Also, part of the fun of wine country are the great restaurants that are usually in the area. There weren’t as many people there as usual so restaurants weren’t busy. None of them had waits and even one that typically is reservation only had plenty of empty tables and though it was a place we probably wouldn’t have been comfortable eating with Lulu when it wasn’t low-low season, on this night we could tell bringing a toddler into the restaurant wouldn’t be bugging anyone and we had a great meal.
Be Prepared with Toddler Fun
Your toddler is NOT going to just sit there quietly and patiently while you enjoy a flight of wine. When we arrive at a winery, we usually find a place to get situated first. If outside we find a grassy spot if available and put down a blanket. If only table space is available, we find one and get Lulu set up with the iPad, crayons and paper, or books.
Then one of us stays to make sure Lulu behaves and the other goes to get the first glass in the tasting. We take turns going to get the next tasting in the flight. If there’s not outdoor space for her to explore, I usually start with books, stickers, and crayons and save the iPad as the last resort since it then has always worked to buy us 30 minutes of calm toddler time to finish the tasting.
Some Wine Tasting with Toddler Don’ts to Keep in Mind
Those were my tips to ensure a great wine tasting experience with a toddler in tow. Now here are some wine tasting “Don’ts” to keep in mind when visiting winery tasting rooms with a toddler.
- Don’t have the volume on the electronic device your child is playing on be so loud others can hear it. (Really, this should apply to everywhere for all ages. Sigh. But parents tend to be the worst offenders.)
- Don’t let your toddler run around. There are breakables everywhere in wine tasting rooms. Wine bottles, wine glasses, gift shop trinkets. There are also people milling about holding glass objects that you probably don’t want dropped on your child’s head when your toddler runs into that person. So don’t let them run, or wander for that matter.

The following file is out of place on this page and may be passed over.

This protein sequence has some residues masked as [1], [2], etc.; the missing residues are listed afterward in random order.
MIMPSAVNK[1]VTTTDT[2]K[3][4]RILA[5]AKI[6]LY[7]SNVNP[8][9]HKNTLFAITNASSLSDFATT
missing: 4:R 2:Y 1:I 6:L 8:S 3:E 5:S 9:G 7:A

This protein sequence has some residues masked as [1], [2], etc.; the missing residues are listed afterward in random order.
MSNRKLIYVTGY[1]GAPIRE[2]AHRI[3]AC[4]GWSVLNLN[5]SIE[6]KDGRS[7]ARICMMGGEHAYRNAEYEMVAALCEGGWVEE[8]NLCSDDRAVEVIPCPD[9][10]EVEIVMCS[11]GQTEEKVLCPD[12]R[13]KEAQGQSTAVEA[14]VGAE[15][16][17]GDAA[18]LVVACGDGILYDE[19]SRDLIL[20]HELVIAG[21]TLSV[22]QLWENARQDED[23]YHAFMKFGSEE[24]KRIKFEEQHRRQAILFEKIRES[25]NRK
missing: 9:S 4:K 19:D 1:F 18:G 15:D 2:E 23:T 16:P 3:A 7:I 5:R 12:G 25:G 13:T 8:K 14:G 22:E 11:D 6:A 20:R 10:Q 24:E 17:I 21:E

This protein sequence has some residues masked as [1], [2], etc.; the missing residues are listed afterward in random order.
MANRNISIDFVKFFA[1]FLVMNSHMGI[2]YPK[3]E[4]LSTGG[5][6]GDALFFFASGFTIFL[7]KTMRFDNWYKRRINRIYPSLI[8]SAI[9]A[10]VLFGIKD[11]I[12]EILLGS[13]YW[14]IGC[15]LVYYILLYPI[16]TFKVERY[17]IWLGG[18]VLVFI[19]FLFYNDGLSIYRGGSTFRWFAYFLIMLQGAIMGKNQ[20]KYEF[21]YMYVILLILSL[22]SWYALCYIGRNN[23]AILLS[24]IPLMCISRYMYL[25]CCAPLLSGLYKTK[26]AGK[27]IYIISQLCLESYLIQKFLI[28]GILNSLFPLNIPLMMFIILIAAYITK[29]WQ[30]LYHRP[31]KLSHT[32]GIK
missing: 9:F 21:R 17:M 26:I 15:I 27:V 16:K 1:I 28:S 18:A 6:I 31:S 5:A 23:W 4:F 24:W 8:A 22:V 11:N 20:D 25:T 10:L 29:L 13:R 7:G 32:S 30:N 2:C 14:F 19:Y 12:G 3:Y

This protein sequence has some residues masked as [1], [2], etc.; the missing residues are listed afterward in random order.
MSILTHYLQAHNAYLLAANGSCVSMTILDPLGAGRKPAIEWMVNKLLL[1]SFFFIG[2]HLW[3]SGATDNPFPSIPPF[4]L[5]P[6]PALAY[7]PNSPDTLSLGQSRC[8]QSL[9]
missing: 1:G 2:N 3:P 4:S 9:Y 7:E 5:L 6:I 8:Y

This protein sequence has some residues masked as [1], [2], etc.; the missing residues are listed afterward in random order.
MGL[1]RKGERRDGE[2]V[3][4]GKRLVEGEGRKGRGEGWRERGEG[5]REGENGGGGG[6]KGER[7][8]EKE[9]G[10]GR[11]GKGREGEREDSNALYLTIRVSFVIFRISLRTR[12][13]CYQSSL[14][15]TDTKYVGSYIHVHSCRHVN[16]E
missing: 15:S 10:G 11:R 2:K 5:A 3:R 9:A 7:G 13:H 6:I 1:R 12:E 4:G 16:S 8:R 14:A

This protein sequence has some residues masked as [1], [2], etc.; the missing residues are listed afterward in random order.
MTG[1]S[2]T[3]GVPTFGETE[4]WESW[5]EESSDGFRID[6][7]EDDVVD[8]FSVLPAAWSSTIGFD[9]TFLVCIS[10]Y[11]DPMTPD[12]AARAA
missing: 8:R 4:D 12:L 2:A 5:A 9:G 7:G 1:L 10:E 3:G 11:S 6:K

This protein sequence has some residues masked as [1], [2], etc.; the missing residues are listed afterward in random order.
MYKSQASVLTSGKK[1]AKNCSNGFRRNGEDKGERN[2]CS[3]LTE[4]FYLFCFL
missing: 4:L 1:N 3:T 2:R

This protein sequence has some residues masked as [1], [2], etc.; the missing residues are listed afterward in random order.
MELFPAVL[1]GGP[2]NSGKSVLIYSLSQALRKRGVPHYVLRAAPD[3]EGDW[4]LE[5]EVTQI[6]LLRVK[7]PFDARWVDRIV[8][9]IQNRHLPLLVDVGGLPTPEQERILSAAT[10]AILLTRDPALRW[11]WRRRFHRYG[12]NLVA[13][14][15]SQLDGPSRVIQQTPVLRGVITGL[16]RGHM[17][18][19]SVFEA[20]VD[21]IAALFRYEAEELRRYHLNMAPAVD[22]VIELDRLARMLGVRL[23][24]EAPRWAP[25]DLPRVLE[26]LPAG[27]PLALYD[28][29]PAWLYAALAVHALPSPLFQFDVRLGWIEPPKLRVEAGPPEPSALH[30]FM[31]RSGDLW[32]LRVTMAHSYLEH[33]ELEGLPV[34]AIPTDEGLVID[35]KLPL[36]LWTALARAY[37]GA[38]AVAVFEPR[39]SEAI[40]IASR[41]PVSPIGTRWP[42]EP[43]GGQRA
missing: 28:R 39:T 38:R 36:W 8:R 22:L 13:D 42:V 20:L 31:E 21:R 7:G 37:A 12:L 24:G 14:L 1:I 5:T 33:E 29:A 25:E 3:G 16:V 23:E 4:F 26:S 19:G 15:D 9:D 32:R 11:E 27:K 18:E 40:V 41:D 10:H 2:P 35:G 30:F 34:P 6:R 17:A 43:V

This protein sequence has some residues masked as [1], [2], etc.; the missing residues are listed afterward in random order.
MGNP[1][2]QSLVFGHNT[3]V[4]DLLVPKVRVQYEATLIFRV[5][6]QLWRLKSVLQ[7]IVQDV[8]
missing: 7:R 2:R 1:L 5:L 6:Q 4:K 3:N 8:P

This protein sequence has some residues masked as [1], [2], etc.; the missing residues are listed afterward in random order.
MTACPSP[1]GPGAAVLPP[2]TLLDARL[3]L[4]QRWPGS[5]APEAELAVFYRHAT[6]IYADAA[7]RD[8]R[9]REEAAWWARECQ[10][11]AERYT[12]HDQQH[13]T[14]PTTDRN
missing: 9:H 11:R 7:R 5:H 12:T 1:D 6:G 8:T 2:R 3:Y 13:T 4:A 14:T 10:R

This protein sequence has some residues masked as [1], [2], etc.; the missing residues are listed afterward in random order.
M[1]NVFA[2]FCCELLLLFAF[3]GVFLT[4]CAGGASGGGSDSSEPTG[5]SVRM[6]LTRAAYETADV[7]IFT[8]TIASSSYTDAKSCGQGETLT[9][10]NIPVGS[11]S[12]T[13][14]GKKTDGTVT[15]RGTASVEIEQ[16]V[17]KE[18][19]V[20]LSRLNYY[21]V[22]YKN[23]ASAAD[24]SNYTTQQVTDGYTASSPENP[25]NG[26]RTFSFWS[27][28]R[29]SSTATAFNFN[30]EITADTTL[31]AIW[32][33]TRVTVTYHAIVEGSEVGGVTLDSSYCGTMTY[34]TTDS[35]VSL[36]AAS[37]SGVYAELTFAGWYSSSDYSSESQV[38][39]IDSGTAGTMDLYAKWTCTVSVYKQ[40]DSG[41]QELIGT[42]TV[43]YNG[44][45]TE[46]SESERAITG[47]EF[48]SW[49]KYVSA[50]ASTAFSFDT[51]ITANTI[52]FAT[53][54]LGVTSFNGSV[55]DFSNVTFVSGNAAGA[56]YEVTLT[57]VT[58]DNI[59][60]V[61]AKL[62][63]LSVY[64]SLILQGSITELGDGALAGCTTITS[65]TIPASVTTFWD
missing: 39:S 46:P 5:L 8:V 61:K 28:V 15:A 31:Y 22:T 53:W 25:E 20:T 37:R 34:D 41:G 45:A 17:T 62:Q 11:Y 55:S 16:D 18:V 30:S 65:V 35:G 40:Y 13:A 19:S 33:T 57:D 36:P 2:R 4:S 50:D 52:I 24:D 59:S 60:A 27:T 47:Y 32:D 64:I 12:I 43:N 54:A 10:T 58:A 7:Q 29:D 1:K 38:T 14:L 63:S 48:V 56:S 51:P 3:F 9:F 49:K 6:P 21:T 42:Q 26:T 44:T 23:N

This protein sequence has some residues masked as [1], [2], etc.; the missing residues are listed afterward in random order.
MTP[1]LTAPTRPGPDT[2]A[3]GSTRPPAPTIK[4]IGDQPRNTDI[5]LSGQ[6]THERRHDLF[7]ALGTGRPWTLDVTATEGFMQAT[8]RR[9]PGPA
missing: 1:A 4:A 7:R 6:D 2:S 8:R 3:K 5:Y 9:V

- Don’t expect to be able to find snacks. Bring your own, or be stuck trying to convince your toddler to eat blue cheese on artisan crackers. (And then trying to contain the mess!)
- Don’t think it’s your right to go wine tasting as a parent. It’s not. Wine tasting is a privilege and an activity that is a splurge for many people. Your child should not be disrupting their day. If your toddler is unexpectedly unruly, then cut your losses and leave. The nice thing about wine tasting (if you split a tasting) is you probably won’t be out more than $10 or $15.
- Don’t do a tasting that includes a tour. This is not the time to learn more about the art of wine making. You’re going to be stressed out managing your kid who suddenly doesn’t want to be in the stroller (if you can even use a stroller on the tour) and everyone else is going to look at you in annoyance if your kid even makes a peep. Just don’t do that to yourself. Make it a relaxing day.
So there are my wine tasting with a toddler tips that come in handy whether wine tasting near home or while traveling! Please remember these are just my opinions on what works well for my family. You may need to modify them to better fit you and your family’s needs. And as always, remember to drink responsibly and have a designated driver when doing any type of wine tasting.